Academic journal article Exceptional Children

The Effectiveness of Modified Cognitive Strategy Instruction in Writing with Mildly Mentally Retarded Turkish Students

Academic journal article Exceptional Children

The Effectiveness of Modified Cognitive Strategy Instruction in Writing with Mildly Mentally Retarded Turkish Students

Article excerpt

Expository writing involves highly complex metacognitive skills and cognitive process (Englert & Mariage, 2003). Two important types of knowledge influence expository writing performance: metacognitive knowledge that guides self-regulation and text structure knowledge that guides writers in generating and organizing ideas to form well-organized texts (Englert & Mariage, 1991).

Expository writing is challenging for many students because it requires an explicit awareness of how ideas can be produced in a conventional form that communicates meanings to a distant audience (Kozulin, 2003). It is especially difficult for students with cognitive or learning disabilities (LD); (Englert, 1990). They typically have difficulty with the metacognitive aspects of regulating the writing subprocesses used to plan, draft, monitor, and revise expository texts (Englert, Raphael, Fear,& Anderson, 1988; Graham, Harris, MacArthur, & Schwartz, 1991; Wong, Wong, & Blenkisop, 1989). They also lack knowledge of the basic text structures needed "to produce well-organized texts (Englert, Raphael, Anderson, Gregg, & Anthony, 1989; Englert & Thomas, 1987; Thomas, Englert, & Gregg, 1987).

Students with mental retardation have a number of cognitive difficulties (Arabsolghar & Elkins, 2000) that further impede their performance in planning, organizing, and producing expository texts. They often fail to use effective memory and rehearsal strategies (Bray & Turner, 1986; Ellis, 1970; Engle & Nagle, 1979; Spitz, 1966; Turner, Dofny, & Dutka, 1994), and they do not spontaneously organize, chunk, rehearse, or elaborate on information in ways that facilitate learning (Belmont & Butterfield, 1971; Borkowski & Wanschura, 1974; Campione & Brown, 1977; Ellis; Kellas, Ashcraft, & Johnson, 1973; Spitz). In addition, these students typically process information more slowly (Banikowski & Mehring, 1999) and fail to establish meaningful relationships among sets of ideas.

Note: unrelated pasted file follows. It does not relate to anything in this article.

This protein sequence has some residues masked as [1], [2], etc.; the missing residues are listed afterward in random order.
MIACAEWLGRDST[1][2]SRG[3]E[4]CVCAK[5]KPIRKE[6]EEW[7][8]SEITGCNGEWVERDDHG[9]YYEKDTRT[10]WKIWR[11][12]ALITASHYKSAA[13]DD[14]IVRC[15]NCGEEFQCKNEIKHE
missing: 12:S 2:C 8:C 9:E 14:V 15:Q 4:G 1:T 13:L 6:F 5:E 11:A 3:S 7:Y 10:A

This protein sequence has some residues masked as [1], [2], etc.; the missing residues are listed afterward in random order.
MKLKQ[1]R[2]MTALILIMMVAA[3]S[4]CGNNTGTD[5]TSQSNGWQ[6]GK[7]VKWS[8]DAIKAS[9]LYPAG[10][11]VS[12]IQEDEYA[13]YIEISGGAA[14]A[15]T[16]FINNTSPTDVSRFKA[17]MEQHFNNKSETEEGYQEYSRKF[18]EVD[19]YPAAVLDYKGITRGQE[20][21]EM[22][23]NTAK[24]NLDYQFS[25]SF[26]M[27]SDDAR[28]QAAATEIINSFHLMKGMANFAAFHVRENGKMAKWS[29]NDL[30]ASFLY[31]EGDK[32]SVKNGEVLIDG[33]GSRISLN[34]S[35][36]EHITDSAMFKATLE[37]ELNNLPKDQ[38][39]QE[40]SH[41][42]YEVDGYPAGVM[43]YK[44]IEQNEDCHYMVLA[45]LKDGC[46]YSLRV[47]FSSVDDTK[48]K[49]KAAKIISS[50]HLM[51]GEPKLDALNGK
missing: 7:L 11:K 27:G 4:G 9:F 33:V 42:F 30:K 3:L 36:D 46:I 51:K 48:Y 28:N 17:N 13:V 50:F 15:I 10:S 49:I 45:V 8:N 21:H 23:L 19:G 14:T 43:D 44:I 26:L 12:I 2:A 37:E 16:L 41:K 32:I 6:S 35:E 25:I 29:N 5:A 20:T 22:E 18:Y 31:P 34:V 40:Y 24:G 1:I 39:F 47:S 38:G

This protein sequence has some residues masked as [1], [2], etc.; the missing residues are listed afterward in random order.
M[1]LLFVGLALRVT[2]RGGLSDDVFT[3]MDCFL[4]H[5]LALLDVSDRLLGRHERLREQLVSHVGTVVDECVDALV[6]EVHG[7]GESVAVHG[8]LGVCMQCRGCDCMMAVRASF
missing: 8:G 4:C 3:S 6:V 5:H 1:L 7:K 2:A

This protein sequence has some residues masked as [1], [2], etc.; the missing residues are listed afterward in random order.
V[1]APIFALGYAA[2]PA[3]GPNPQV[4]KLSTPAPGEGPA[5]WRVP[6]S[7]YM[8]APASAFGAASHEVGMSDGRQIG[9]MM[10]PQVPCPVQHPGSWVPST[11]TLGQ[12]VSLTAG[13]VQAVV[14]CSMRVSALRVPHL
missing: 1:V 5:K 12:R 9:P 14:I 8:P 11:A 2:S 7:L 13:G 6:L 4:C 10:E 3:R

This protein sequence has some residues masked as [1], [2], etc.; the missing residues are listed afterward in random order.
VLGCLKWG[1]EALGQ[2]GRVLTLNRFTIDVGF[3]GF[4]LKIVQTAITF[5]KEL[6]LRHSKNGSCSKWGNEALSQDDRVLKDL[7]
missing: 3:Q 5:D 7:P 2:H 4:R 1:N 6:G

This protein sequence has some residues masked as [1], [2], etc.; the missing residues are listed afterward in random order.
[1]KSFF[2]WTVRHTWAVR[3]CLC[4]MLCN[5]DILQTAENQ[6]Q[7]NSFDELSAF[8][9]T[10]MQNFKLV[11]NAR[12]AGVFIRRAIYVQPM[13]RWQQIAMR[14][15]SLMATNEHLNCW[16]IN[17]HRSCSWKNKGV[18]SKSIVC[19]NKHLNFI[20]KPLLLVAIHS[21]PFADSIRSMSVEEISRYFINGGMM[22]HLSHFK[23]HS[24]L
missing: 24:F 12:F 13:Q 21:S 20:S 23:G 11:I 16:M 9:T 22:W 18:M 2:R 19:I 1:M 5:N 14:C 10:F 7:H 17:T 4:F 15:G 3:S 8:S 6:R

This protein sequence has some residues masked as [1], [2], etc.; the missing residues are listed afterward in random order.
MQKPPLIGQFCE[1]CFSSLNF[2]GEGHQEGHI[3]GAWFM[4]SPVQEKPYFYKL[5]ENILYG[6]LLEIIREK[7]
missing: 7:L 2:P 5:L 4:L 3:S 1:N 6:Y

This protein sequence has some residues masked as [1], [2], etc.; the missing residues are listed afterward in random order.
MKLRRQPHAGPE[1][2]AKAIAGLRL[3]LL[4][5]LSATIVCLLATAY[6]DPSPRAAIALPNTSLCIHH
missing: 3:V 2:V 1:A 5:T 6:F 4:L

Literacy instruction for students with mental retardation usually focuses on the teaching and mastery of isolated and linear sets of subskills (Katims, 2001). However, skilled writing requires the use of a wide array of cognitive processes in a more holistic manner (Englert, 1992). In the present study, Turkish students with mild mental retardation were taught cognitive strategies for planning, organizing, drafting, and monitoring their expository texts.

During the past 15 years, two writing intervention programs have examined the effectiveness of writing strategies at both the elementary and secondary level with children with disabilities (mainly students with LD). One program was developed by Englert and her colleagues (Englert, Raphael, Anderson, Anthony, & Steven, 1991). The Cognitive Strategy Instruction in Writing Program (CSIW) is based on four central principles drawn from a sociocultural theory of instruction (Englert & Mariage, 2003). First, this framework emphasizes the importance of immersing writers in a holistic and cognitive process in which they apply strategies related to planning, organizing, writing, editing, and revising their expository texts (Englert, 1992). Second, the CSIW framework emphasizes the importance of teachers modeling aloud strategies for these cognitive processes as they compose specific types of text (Englert, 1990; Englert & Raphael, 1988). Third, teachers apprentice students in the strategies through the use of interactive dialogues in which they prompt, scaffold, and guide students through the application of the strategies (Englert, 1990; Englert & Mariage, 1991). Fourth, teachers make text structures, writing process, and strategies visible through a series of think-sheets that provide students with structural or procedural support at each stage of the writing process by using graphic organizers, prompts, and questions that cue strategy application and self-regulation (Englert, 1990; Englert & Raphael, 1989; Graham, MacArthur, & Schwartz, 1995). …

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